In-situ Viscosity of Oil Sands Using Low Field NMR
Bryan, J., Moon, D. and Kantzas, A.
DOI: 10.2118/2003-107 & 10.2118/05-09-02
CIM 2003-107, accepted, 54th Annual Technical Meeting of the Petroleum Society held in Calgary, June 10-12, 2003;
J. Can. Pet. Tech., 44(9), 2005, Pages 23-30. JCPT Best Paper Award.
In heavy oil and bitumen reservoirs, oil viscosity is a vital piece of information that will have great bearing on the chosen EOR scheme and the recovery expected. Prediction of in situ viscosity with a logging tool would be very beneficial in reservoir characterization and exploitation design.
Low field NMR is a technology that has shown great potential as a tool for characterizing hydrocarbon properties in heavy oil and bitumen reservoirs. An oil viscosity correlation has previously been developed that is capable of providing order of magnitude viscosity estimates for a wide range of oils taken from various fields in Alberta. This paper presents tuning procedures to improve the NMR predictions for different viscosity ranges, and extends the NMR viscosity model to in situ heavy oil in unconsolidated sands. The results of this work show that the NMR oil peak can be de-convoluted from the in situ signals of the oil and water, and the bulk viscosity correlation that was developed for bulk oils can be applied to predict the in situ oil viscosity. These results can be translated to an NMR logging tool algorithm, allowing for in situ measurements of oil viscosity at the proper reservoir conditions.
Canada contains vast reserves of heavy oil and bitumen. With approximately 2.7 trillion barrels of oil in place, the Canadian deposits of heavy oil and bitumen are comparable in volume to the total of all the known deposits of conventional crude oil worldwide ( 1). As conventional oil reserves begin to decline in Canada, while worldwide demand for oil continues to increase, the industry focus is now shifting rapidly to the recovery of these heavy oil and bitumen reserves. Due to advances in technology, operating costs for heavy oil recovery are decreasing, and these reserves are now becoming economic to produce.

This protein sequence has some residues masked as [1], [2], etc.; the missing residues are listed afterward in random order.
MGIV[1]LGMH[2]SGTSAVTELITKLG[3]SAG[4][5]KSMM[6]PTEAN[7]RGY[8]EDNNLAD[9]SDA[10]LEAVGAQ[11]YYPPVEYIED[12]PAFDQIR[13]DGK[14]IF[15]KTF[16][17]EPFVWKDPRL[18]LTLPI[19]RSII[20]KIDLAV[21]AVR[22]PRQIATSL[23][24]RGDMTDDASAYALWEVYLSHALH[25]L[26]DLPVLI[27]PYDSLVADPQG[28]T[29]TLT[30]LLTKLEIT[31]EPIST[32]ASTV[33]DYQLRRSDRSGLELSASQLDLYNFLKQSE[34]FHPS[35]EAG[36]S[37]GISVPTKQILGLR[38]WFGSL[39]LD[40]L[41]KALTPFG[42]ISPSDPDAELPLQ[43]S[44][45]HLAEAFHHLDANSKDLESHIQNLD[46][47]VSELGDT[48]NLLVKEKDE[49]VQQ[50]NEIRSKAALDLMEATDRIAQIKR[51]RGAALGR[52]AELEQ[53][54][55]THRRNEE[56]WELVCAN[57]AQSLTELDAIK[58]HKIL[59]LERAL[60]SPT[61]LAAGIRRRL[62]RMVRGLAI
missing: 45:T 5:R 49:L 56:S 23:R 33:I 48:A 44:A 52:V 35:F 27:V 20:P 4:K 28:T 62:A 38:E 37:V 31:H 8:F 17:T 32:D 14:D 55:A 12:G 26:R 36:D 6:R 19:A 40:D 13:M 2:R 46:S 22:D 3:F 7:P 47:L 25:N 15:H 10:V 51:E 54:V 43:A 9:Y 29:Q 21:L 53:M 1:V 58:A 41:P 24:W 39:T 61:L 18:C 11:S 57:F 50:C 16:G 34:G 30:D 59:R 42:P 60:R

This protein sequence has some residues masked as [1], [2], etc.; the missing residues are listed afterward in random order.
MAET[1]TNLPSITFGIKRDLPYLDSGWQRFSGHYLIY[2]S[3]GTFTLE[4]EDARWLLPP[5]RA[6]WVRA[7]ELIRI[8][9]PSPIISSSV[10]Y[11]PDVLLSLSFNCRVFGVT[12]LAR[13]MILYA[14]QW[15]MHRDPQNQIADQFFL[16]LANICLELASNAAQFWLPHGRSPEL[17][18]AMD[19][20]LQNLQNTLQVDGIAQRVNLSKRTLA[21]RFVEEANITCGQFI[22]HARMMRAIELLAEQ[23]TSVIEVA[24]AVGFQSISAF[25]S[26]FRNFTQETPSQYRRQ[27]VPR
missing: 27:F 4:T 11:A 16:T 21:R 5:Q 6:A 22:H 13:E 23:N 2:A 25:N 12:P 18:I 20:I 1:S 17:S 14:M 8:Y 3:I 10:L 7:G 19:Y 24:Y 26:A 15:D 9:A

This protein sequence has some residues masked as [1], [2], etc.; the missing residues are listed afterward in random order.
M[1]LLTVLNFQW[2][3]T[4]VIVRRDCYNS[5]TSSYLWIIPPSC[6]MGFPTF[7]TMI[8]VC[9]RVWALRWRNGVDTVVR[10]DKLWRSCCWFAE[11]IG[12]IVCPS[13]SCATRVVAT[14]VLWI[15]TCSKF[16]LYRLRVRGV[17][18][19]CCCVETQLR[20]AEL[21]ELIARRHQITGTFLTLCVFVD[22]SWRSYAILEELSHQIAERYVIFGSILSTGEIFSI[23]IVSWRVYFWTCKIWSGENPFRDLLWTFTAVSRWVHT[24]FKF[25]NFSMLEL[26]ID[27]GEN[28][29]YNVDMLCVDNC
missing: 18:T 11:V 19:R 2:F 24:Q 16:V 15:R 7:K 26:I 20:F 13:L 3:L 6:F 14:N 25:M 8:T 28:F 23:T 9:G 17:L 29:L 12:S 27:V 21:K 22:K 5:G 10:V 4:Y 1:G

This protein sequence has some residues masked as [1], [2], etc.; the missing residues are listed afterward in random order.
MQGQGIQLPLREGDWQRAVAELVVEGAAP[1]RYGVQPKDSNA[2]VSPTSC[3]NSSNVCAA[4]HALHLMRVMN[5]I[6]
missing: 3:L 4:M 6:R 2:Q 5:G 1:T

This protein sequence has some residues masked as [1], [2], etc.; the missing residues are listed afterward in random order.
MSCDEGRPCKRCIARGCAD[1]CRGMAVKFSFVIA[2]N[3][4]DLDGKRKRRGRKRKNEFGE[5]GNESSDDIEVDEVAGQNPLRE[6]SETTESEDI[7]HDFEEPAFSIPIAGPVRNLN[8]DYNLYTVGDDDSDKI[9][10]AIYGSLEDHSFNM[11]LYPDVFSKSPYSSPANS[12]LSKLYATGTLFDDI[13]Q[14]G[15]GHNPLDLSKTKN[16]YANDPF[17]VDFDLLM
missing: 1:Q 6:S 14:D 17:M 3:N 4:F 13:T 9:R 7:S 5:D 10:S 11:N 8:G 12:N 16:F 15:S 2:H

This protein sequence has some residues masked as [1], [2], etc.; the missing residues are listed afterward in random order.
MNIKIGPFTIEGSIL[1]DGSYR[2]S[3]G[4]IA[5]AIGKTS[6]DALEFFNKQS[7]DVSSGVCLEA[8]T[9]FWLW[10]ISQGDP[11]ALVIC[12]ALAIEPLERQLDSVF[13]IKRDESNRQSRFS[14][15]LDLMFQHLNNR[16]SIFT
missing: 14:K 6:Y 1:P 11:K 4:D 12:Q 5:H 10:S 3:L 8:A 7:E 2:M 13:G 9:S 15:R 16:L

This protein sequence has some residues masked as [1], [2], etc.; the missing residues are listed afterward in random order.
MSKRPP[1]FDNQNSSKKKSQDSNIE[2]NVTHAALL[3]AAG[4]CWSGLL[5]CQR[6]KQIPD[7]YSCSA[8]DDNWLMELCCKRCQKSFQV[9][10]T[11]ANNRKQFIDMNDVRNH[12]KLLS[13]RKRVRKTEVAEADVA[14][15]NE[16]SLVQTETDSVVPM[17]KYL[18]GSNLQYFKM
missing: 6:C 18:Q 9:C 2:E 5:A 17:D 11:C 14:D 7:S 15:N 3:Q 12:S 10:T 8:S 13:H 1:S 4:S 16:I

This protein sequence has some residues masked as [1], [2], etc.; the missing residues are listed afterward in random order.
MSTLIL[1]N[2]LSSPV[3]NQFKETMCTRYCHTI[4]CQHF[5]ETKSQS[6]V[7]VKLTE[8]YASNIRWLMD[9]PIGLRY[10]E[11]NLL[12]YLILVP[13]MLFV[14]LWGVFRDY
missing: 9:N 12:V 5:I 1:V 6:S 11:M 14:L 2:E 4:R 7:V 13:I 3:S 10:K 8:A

The most important physical property of heavy oil that governs the recovery process is its viscosity. This parameter dictates both the economics and the technical possibility of success for any chosen recovery scheme. As a result, oil viscosity is often correlated directly to estimates of recoverable reserves (2). Unfortunately, laboratory measurements become less accurate and more difficult to obtain as viscosity increases. The oil that is removed from the core may also have been physically altered during the transport and handling of the sample, so the oil viscosity measured in the lab may not be representative of the actual oil properties in situ (2). In light of the shortcomings of conventional viscosity measurements, low field nuclear magnetic resonance (NMR) is considered as an alternative for estimating heavy oil and bitumen viscosity.
The idea of using low field NMR as a tool for predicting oil viscosity is not a new one. Several models have been proposed in the literature (3-6), which can predict oil viscosities for conventional and heavy oil. An NMR oil viscosity model was also previously presented (7, 8) that is capable of making order of magnitude oil viscosity predictions for samples with measured viscosities ranging from under 1 mPa.s (cP) to over 3,000,000 mPa.s.